15. In my off season, I've had the draft, in which new players from imaginary colleges have been selected, older players have retired, and newer players have moved up. Currently finishing sticking on the new numbers, and getting the rosters fleshed out. Soon after this is done, "training camp" opens, in which teams practice, offense against defense, new bases are assigned - in some cases changed, paint is repaired or touched up. I bought a couple of bags of new bases and tested them, to determine the direction and severity of the motion curve, and marked then accordingly. To be fair, I'm arbitrarily assigning 4 new bases to last place teams, 3 to 3rd place, and 2 to the conference champions, to start out with. We'll see how that goes before assigning more. I've already held a mini-camp for O-lines of each team, to test the possibilities of my new rule which allows one O-lineman to angle his block (on a running play) at less than 90 degrees to the line of scrimmage (the O-line may pull any number of players at angles of greater than 90 degrees). The results were mixed, and I'm going to allow the first "set" (4 games) to play out and make a final decision then. Most promising was angling the LT on the weak side in on the DE on that side. It creates some interesting possibilities and combinations. My season will open sometime in May, with each team playing 10 games in the season - up from 9 games in all 28 previous seasons. The schedule is broken down into 3 sets of 4 games (first set), 3 games (second set), and 3 games (third set). The first set has the odd game out, which is an inter conference game as the first game of the season. The inter conference match ups are: Panthers at Titans (conference champions) Warriors at Gladiators Hawks at Thunderbolts (league champions) Lancers at Wildcats Each team has 29 players, not counting QBs and Kickers
  16. Go Giants!! (I've been a Giants fan since '62)
  17. Are the old, regular felt footballs no longer available? I can't get used to these rounder balls (saturn and 3rd and long)). It makes passing very difficult and kicking much poorer. Also, Are burgundy varsity numbers no longer available? I'm running low and will have to come up with a substitute soon, if they're not.
  18. Now, in my off-season, I'm considering rule changes and clarifications. Also trades between teams. A trade may, or may not, involve the player(s) base. With the base, of course, the trade value is worth more. Also dealing with retirements, so some new numbers will have to be assigned. The new figures I've made still have to be allocated to the teams. This will give each team 30 potential players. Later, during "training camp", I'll change bases if necessary, and work on new plays. This year I've decided that the first game of the season will be inter conference, and the season will expand to 10 games per team (1 inter conference and 3 sets of 3 games each). One rule I'm considering is allowing the offensive team to have 1 angled blocker (OL man) per play. Previously, I've only allowed pulling OL men - angled greater than 90 degrees from the line of scrimmage; any number could be 'pulled' on any given play. The new rule will allow 1 angled (less than 90 degrees) and up to 2 pulling OL men per play. I'm skeptical, but I'll see how it goes during the inter conference games at the beginning of the season. One thing about numbers. 'Way back when, the only numbers available were black. Then, I discovered Datak dry-transfer lettering (numbers), and I then had a variety of colors. That company isn't around anymore, and re-discovering Tudor numbers (now in color!), I was very happy. But my only problem was getting then to stick properly. It really bugged me that they didn't sit flush on the player, and would come off fairly easily. I've tried wetting them, using glue (paste) sticks, but nothing worked well. Before the glue paste sticks, you could get liquid glue in a small bottle with a sponge applicator top. I discovered this is Korea in the early 70s. Can't find it here, though. So, I eventually tried "Elmer's Washable Clear Glue" in a 5 oz. bottle. I have some very small tools from when my wife worked in the electronics industry, and I've found that taking a small, curved dental pick-like instrument, touching it into the glue to get a small drop - or less - then applying it to the player, letting it dry for about a minute, then putting the number on, works great. I have to smooth and press down the number several times for the next 15-20 minutes to get a flat number on the surface, but I'm very satisfied with the results. And, when I change numbers, it peels off very well. Any dried residue will just rub - or can be picked - off, with little or no damage to any paint on the player. One other tip about applying numbers, in any way you choose to do it: clean the surface first with alcohol, and, if possible, sand it slightly to roughen it. The numbers seem to stick better that way, if you're not using glue.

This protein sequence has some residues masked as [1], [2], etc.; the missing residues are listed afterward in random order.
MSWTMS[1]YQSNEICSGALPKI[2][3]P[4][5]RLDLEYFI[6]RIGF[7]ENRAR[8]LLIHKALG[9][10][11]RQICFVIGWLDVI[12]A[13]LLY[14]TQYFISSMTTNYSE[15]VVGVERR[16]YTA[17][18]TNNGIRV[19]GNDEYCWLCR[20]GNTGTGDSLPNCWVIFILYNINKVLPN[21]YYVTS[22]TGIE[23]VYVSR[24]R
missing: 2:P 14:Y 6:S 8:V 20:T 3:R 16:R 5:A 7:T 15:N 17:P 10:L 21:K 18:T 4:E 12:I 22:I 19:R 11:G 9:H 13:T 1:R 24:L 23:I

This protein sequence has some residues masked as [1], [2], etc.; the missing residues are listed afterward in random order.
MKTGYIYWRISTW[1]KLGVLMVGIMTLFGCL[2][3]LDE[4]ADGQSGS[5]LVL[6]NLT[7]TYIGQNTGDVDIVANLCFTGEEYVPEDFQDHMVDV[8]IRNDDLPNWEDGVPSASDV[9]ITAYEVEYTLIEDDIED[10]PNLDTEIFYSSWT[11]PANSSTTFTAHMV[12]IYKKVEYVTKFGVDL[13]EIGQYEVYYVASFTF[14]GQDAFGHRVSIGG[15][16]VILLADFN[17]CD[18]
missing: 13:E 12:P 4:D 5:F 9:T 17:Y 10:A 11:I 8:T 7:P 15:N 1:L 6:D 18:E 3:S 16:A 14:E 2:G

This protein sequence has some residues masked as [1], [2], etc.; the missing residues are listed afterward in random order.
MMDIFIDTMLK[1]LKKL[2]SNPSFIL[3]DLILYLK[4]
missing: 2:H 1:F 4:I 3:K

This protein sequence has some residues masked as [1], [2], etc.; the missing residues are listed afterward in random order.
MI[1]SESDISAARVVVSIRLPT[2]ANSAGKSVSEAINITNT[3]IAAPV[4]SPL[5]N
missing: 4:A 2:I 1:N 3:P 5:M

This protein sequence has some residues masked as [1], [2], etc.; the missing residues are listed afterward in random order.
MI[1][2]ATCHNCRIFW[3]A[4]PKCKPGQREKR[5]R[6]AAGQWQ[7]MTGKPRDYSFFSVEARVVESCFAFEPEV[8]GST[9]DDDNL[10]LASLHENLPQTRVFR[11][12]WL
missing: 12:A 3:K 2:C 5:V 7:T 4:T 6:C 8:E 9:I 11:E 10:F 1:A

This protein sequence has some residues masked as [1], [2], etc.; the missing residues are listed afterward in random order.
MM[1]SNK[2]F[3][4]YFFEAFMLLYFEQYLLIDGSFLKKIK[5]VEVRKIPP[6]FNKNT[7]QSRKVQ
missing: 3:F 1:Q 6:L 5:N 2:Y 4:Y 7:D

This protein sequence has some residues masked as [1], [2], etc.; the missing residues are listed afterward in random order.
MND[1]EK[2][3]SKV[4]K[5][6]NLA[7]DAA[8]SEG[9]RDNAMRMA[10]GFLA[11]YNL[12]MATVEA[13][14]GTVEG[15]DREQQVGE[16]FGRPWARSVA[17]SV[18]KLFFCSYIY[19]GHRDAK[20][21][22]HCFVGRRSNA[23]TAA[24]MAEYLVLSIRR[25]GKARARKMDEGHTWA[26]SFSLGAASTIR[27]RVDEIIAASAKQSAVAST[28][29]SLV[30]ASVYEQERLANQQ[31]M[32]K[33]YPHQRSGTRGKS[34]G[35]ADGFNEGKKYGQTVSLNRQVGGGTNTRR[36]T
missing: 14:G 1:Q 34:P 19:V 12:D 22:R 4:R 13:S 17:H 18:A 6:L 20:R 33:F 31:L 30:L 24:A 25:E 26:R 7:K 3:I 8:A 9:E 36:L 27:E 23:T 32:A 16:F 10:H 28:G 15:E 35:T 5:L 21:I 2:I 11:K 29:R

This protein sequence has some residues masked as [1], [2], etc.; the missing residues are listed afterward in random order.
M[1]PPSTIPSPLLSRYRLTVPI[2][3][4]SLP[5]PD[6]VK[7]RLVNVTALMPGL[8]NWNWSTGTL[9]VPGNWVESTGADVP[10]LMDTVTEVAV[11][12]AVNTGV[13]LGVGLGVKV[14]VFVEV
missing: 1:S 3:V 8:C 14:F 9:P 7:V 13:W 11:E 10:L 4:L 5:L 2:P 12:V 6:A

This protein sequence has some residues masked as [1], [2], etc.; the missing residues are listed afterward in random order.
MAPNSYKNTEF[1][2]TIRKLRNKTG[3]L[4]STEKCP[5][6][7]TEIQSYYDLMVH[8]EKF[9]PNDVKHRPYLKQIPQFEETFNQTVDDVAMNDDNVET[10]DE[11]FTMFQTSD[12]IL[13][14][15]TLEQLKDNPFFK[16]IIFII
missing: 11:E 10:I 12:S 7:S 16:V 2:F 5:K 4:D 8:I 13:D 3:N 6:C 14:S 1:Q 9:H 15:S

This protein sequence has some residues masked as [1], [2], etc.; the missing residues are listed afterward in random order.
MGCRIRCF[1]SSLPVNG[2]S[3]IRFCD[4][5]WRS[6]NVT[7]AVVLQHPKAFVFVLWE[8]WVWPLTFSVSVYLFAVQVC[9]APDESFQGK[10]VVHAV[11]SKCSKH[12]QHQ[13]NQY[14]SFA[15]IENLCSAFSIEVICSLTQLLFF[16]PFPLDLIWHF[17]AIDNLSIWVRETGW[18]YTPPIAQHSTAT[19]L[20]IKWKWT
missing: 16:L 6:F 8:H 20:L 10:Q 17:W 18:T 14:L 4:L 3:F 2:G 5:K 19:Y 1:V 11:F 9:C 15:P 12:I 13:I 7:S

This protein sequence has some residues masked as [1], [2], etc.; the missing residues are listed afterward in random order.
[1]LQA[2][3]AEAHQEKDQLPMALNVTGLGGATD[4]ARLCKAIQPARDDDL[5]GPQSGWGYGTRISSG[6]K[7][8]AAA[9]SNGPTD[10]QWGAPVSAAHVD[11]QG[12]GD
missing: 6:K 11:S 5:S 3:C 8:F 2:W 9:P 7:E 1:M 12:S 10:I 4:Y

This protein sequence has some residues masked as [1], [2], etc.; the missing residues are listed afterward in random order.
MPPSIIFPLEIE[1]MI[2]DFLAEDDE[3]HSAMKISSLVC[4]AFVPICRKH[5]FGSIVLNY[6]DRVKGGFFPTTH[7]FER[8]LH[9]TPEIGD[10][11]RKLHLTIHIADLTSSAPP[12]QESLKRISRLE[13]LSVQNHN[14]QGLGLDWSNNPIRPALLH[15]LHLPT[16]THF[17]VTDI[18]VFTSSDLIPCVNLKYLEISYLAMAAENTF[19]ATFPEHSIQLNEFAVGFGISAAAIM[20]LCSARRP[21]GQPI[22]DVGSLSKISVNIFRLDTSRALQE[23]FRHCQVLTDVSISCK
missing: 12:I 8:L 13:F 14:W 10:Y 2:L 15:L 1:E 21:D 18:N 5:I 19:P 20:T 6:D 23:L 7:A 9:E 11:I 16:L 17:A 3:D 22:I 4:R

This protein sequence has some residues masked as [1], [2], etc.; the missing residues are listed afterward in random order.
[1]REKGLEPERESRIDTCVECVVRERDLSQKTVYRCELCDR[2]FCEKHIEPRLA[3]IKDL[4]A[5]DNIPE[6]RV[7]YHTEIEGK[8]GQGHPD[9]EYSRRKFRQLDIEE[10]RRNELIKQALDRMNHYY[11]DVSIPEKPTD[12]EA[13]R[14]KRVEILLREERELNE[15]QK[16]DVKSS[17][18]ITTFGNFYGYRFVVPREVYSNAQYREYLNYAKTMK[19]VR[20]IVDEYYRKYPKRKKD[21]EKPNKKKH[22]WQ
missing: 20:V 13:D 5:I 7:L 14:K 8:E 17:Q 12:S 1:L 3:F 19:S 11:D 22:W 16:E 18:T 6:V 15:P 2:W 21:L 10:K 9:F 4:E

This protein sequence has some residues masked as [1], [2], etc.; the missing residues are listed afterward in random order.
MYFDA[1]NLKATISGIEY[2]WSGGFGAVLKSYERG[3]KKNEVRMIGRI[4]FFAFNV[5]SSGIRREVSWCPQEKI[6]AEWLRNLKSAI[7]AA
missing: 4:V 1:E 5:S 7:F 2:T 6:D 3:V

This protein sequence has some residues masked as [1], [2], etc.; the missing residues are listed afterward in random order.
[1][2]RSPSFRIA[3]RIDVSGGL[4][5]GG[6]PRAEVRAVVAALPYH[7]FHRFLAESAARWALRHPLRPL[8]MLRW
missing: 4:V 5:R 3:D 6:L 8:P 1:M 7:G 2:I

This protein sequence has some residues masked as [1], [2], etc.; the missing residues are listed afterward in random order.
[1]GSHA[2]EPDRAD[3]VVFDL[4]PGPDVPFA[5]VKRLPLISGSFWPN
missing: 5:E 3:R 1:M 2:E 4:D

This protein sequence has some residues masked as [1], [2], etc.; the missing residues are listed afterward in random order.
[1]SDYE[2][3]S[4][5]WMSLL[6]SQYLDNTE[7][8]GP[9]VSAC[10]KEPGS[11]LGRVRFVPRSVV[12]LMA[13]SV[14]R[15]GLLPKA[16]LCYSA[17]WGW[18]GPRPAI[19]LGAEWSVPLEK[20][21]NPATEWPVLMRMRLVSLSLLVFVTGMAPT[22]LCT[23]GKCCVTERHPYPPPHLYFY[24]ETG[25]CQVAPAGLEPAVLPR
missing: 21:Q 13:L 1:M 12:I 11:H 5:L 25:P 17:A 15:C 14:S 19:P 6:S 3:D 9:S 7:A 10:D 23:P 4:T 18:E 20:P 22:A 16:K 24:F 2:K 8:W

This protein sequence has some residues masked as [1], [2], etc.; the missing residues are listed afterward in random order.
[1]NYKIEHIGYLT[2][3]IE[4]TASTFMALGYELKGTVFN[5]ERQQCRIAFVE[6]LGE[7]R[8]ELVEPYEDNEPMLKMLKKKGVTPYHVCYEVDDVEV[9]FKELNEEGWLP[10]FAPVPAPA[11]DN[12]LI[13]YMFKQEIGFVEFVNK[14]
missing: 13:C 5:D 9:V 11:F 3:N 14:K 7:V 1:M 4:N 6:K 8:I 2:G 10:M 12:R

19. Excellent! We've been playing about the same number of years, but there were some years I didn't play, because of other commitments (e.g. Army), and, until recently, I haven't kept too many stats. I guess I'm also a statistics nerd in some ways, and can get lost for hours on the Pro Football Reference site, or The Gridiron Uniform Database site. I'm also something of a throwback, preferring the way the game was played in the 50s, 60s, and 70s to the present state of affairs. One of the reasons I try to avoid inter-conference play is that when the championship game comes around, the idea of 2 teams that have had little experience of each other meeting to decide it all, is intriguing. I remember what the first Super Bowl was like, when Green Bay and Kansas City met - two teams that had never played each other before. So I keep inter conference meetings rare.